My favourite thing about this activity is that it allows talking about the vocabulary instead of merely recalling it. Creating categories might help students memorise the words better. Doing it on their own adds a personal twist and encouraged them to think about the collection of words from a different angle.

#3 Invent a title

Students work in pairs or on their own.

They choose/are assigned words/expressions you wish to revise.

Their task is to use the vocabulary to create a title for a book/film/TV series/song they would want to read/watch etc.

Other alternatives include inventing names for different products, university courses, streets etc.

Once they are ready, ask them to explain their choice of words and the idea behind the title.

You might vote to choose the best title.

My favourite thing about this activity is that it allows creativity and personalisation.

#4 Invent an acrostic

Students work in pairs or individually.

They choose/are assigned a word from the revision set.

Their task is to use each letter of the word given as first letters of new words, preferably somehow connected to the original word: words from the same lesson, connected with a similar topic, synonyms, antonyms etc.

Students share their acrostics with the whole class.

Alternatively, instead of single words, they create whole sentences, still pertaining to the original word.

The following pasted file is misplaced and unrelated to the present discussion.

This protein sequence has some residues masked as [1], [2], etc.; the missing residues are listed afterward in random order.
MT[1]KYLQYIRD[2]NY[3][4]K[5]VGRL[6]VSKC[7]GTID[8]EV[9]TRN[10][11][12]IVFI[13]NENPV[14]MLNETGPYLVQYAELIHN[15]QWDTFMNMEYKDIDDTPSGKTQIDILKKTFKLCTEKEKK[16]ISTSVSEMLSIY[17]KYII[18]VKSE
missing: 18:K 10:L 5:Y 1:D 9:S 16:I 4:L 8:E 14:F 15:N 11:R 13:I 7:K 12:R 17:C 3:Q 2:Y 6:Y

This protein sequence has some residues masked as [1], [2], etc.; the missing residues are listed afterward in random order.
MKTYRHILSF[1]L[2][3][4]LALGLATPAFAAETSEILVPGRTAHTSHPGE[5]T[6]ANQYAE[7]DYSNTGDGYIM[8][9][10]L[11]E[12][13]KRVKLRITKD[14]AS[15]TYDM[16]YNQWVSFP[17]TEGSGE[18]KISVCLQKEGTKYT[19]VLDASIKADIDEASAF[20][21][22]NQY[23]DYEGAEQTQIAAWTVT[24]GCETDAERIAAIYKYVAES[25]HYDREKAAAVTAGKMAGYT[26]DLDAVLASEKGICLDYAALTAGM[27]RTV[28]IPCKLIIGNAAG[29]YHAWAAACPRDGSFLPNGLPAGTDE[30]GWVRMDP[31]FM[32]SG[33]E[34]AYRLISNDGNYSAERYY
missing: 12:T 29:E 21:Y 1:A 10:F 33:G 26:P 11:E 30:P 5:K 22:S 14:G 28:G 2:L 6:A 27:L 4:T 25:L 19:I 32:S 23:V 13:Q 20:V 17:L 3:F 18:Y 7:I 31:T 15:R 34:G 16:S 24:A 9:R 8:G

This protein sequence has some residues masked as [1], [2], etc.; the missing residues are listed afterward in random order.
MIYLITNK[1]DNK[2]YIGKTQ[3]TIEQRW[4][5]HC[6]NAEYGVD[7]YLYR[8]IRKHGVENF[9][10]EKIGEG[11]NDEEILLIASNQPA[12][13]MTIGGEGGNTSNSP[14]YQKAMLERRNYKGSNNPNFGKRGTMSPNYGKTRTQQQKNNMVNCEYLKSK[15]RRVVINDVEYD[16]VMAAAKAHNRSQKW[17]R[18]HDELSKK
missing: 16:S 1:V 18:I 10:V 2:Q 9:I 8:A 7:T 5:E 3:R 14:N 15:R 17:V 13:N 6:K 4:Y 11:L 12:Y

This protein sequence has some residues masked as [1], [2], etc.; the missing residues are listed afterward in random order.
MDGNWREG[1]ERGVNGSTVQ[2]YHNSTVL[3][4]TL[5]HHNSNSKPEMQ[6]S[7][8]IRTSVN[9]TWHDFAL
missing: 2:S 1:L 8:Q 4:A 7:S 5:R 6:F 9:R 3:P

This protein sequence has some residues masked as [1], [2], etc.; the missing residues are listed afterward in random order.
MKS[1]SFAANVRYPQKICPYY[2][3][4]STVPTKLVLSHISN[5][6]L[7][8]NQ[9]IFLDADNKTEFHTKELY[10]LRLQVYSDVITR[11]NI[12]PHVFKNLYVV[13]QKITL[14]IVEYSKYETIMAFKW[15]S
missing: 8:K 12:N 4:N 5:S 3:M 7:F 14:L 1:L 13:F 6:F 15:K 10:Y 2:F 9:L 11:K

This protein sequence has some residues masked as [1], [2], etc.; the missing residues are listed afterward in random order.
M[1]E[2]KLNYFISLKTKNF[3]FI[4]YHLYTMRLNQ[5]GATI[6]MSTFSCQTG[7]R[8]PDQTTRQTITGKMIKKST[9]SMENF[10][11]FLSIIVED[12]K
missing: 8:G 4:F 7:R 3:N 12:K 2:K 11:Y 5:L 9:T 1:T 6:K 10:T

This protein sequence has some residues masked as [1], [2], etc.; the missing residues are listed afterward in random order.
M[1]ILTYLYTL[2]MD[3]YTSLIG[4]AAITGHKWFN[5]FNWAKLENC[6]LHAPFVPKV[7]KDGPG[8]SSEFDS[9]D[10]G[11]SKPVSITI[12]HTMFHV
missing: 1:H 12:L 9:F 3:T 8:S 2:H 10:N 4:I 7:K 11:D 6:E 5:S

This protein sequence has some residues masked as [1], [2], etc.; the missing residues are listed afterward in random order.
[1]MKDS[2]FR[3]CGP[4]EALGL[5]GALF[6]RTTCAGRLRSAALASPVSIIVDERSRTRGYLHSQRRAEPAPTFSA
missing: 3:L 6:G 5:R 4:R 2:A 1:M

My favourite thing about this activity is that it allows creativity and activates students’ vocabulary. Also, there are no wrong answers here!

#5 Invent a chain of associations

I have written about this activity here and the credit goes to Magda Kania for introducing me to this idea.

Students work individually or in pairs.

The teachers/ a student chooses two random words or expressions from the revision set.

Put the words on two opposite sides the board and draw any given number of squares between them.

Students need to invent a story that takes them from word A to word B in as many steps as there are squares between the words.

To make it more competitive, you can add a time limit, award points for any word from the previous class that students use in this task etc.

Students share their stories with each other afterwards.

I like this activity because it encourages creativity but works fine for students who prefer safer scenarios as well.


What are your favourite low to no-prep revision activities?


  1. I love the idea of the story telling in #1. One of my weaknesses perhaps is that my classes are almost all stand-alone lessons, with very little review of past vocabulary. This is a great way to start the class with an anecdote and be sure they are listening for the idioms we learned the previous class. Thank you

    • Hi Sharon, I know what you mean as it’s been exactly my issue for a very long time! I first tackled it during my classes with adults where I give a heading to each section of the lesson. I started with the REVISION heading to remind myself to prepare one 😉 It worked and my students have told me on numerous occasions they felt great about it. Try this tiny trick and see how it goes.